There is a certain threshold people need to charge for certain things, not just to live, but also to maintain self respect. Mind you, I’m talking about your regular artist just trying to earn a living. The markups in certain gallery culture is an entirely different topic.
This list is not exactly comprehensive, but it covers most of the reasons original art costs more than a greeting card at a gift Shop. Your mechanic charges more than $4.99 for parts and labor when you blow a head gasket. The creator of that artwork you want deserves the same courtesy.
I get it. I really do. I wish I could find beautiful bedding with quality fabric that I could actually afford. I wish I could get a huge sofa with steel framework so my kids don’t immediately wreck it. I wish archival grade paper were less expensive. However, with cheap goods come social and moral costs. There is always a cost and someone will always pay it in the end, though it might not come from their pocket book. You’re not alone in your disappointment at the cost of the original work. There is a reason prints are so much more popular, right?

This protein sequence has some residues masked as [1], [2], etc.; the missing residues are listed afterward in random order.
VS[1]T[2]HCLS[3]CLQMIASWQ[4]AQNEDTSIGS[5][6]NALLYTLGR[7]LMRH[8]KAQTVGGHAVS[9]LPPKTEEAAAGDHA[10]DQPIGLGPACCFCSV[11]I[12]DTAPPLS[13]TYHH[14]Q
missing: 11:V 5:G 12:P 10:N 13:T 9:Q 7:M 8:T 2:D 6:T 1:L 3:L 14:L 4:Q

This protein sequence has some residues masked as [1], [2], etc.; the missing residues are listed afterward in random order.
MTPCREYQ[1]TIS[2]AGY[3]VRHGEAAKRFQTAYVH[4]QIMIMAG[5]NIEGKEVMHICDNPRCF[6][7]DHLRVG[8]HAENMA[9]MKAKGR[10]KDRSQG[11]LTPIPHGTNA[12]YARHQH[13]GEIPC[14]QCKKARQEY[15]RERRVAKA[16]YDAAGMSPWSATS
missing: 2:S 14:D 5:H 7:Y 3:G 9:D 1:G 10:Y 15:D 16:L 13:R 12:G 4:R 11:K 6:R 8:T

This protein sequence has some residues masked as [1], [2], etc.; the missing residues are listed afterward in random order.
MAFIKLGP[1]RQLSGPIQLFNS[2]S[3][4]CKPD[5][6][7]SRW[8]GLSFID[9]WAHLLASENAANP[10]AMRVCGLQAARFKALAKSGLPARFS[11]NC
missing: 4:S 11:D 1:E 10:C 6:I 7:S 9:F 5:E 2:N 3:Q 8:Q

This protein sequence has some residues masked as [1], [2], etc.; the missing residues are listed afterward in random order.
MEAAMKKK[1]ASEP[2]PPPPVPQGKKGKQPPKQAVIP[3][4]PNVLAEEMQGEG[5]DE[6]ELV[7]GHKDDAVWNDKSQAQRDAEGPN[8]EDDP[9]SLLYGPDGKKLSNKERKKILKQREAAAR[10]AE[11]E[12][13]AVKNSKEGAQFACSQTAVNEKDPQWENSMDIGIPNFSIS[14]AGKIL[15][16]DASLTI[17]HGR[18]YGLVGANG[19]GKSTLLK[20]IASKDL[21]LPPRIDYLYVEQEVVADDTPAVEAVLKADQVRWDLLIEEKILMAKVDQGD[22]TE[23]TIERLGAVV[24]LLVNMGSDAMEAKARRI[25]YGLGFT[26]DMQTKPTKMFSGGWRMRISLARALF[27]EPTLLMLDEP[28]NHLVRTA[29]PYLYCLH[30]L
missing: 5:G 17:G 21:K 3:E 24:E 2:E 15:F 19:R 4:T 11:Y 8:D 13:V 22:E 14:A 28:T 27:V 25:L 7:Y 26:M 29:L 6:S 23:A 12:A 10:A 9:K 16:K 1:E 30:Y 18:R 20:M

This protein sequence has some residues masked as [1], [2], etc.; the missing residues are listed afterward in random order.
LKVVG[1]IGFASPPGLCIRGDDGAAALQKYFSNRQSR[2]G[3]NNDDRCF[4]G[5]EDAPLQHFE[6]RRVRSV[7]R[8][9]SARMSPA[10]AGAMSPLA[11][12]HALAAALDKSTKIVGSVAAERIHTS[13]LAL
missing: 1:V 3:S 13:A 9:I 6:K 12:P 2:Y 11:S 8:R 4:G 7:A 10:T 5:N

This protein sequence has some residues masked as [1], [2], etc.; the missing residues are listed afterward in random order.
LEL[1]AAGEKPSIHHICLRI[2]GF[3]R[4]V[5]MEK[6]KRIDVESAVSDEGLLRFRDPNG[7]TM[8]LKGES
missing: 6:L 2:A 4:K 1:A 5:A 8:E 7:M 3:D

And if you made it this far, thank you for your time!